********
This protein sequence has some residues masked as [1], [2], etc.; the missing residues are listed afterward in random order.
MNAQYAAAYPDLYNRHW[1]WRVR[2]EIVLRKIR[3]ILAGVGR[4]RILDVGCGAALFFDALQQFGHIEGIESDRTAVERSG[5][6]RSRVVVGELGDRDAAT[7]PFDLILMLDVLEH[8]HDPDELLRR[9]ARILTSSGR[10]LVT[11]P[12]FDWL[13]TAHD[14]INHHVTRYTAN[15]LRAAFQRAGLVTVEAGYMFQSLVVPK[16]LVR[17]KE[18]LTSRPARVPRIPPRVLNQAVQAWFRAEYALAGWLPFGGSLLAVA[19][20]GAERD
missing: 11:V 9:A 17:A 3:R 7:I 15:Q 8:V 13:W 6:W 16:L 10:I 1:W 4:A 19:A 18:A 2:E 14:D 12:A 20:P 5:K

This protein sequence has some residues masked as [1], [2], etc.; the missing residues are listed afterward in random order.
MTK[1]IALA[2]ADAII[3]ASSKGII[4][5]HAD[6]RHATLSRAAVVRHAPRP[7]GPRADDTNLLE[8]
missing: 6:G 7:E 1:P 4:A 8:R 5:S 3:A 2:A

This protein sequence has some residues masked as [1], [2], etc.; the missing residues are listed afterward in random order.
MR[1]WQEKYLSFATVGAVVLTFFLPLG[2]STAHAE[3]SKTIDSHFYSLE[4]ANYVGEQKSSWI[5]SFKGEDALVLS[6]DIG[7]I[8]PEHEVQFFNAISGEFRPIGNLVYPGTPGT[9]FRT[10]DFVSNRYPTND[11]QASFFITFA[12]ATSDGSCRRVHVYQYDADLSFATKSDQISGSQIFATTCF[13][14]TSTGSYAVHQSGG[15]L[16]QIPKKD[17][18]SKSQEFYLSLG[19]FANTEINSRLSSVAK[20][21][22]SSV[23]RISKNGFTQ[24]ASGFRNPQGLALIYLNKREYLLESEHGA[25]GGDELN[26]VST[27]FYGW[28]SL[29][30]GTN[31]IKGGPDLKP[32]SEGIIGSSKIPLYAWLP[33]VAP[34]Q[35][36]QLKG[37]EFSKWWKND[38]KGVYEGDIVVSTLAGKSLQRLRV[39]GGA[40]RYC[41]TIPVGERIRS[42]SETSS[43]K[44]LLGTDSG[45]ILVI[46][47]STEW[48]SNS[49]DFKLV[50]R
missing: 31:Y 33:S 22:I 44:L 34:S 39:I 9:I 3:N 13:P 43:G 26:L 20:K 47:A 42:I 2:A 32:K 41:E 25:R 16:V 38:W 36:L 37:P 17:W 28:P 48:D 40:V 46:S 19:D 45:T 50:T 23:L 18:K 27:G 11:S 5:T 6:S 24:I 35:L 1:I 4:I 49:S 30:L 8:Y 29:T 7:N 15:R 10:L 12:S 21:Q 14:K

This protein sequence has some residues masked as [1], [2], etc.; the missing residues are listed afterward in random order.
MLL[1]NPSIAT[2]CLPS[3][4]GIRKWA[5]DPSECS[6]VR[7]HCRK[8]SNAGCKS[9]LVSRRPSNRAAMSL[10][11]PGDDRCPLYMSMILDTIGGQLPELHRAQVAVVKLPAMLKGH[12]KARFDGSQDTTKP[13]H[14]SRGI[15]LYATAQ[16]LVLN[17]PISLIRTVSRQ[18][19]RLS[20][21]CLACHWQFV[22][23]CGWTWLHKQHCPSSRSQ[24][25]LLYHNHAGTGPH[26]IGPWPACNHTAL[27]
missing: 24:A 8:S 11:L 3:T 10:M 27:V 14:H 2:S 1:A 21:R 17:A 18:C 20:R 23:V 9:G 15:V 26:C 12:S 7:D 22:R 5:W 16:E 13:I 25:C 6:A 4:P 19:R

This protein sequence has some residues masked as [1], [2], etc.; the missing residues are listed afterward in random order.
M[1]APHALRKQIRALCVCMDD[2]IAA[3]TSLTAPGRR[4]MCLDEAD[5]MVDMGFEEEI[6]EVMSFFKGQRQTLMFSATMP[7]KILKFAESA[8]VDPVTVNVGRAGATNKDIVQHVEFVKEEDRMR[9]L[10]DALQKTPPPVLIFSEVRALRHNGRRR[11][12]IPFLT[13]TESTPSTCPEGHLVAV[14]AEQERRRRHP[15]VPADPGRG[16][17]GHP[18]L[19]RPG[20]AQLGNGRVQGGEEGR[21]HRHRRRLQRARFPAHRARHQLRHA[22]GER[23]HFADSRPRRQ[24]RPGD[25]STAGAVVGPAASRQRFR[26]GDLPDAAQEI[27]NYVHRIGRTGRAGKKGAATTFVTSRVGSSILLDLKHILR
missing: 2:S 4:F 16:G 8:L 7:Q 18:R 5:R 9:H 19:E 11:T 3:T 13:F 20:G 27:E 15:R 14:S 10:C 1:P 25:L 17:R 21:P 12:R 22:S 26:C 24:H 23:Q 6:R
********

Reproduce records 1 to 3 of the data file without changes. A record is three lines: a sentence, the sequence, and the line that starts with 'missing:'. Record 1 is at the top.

This protein sequence has some residues masked as [1], [2], etc.; the missing residues are listed afterward in random order.
MNAQYAAAYPDLYNRHW[1]WRVR[2]EIVLRKIR[3]ILAGVGR[4]RILDVGCGAALFFDALQQFGHIEGIESDRTAVERSG[5][6]RSRVVVGELGDRDAAT[7]PFDLILMLDVLEH[8]HDPDELLRR[9]ARILTSSGR[10]LVT[11]P[12]FDWL[13]TAHD[14]INHHVTRYTAN[15]LRAAFQRAGLVTVEAGYMFQSLVVPK[16]LVR[17]KE[18]LTSRPARVPRIPPRVLNQAVQAWFRAEYALAGWLPFGGSLLAVA[19][20]GAERD
missing: 11:V 9:A 17:A 3:R 7:I 15:Q 8:V 13:W 6:W 16:L 10:I 1:W 4:A 19:A 18:A 2:E 14:D 12:A 20:P 5:K

This protein sequence has some residues masked as [1], [2], etc.; the missing residues are listed afterward in random order.
MTK[1]IALA[2]ADAII[3]ASSKGII[4][5]HAD[6]RHATLSRAAVVRHAPRP[7]GPRADDTNLLE[8]
missing: 6:G 7:E 1:P 4:A 8:R 5:S 3:A 2:A

This protein sequence has some residues masked as [1], [2], etc.; the missing residues are listed afterward in random order.
MR[1]WQEKYLSFATVGAVVLTFFLPLG[2]STAHAE[3]SKTIDSHFYSLE[4]ANYVGEQKSSWI[5]SFKGEDALVLS[6]DIG[7]I[8]PEHEVQFFNAISGEFRPIGNLVYPGTPGT[9]FRT[10]DFVSNRYPTND[11]QASFFITFA[12]ATSDGSCRRVHVYQYDADLSFATKSDQISGSQIFATTCF[13][14]TSTGSYAVHQSGG[15]L[16]QIPKKD[17][18]SKSQEFYLSLG[19]FANTEINSRLSSVAK[20][21][22]SSV[23]RISKNGFTQ[24]ASGFRNPQGLALIYLNKREYLLESEHGA[25]GGDELN[26]VST[27]FYGW[28]SL[29][30]GTN[31]IKGGPDLKP[32]SEGIIGSSKIPLYAWLP[33]VAP[34]Q[35][36]QLKG[37]EFSKWWKND[38]KGVYEGDIVVSTLAGKSLQRLRV[39]GGA[40]RYC[41]TIPVGERIRS[42]SETSS[43]K[44]LLGTDSG[45]ILVI[46][47]STEW[48]SNS[49]DFKLV[50]R
missing: 31:Y 33:S 22:I 44:L 34:S 39:I 9:I 3:N 13:P 43:G 26:L 20:K 47:A 42:I 2:A 32:K 41:E 25:R 16:V 38:W 36:L 37:P 17:W 28:P 48:D 40:V 46:S 19:D 45:T 50:T 23:L 18:K 27:G 11:S 5:T 6:S 24:I 35:L 1:I 4:I 49:S 30:L 8:Y 29:T 7:N 15:R 10:L 12:S 21:Q 14:K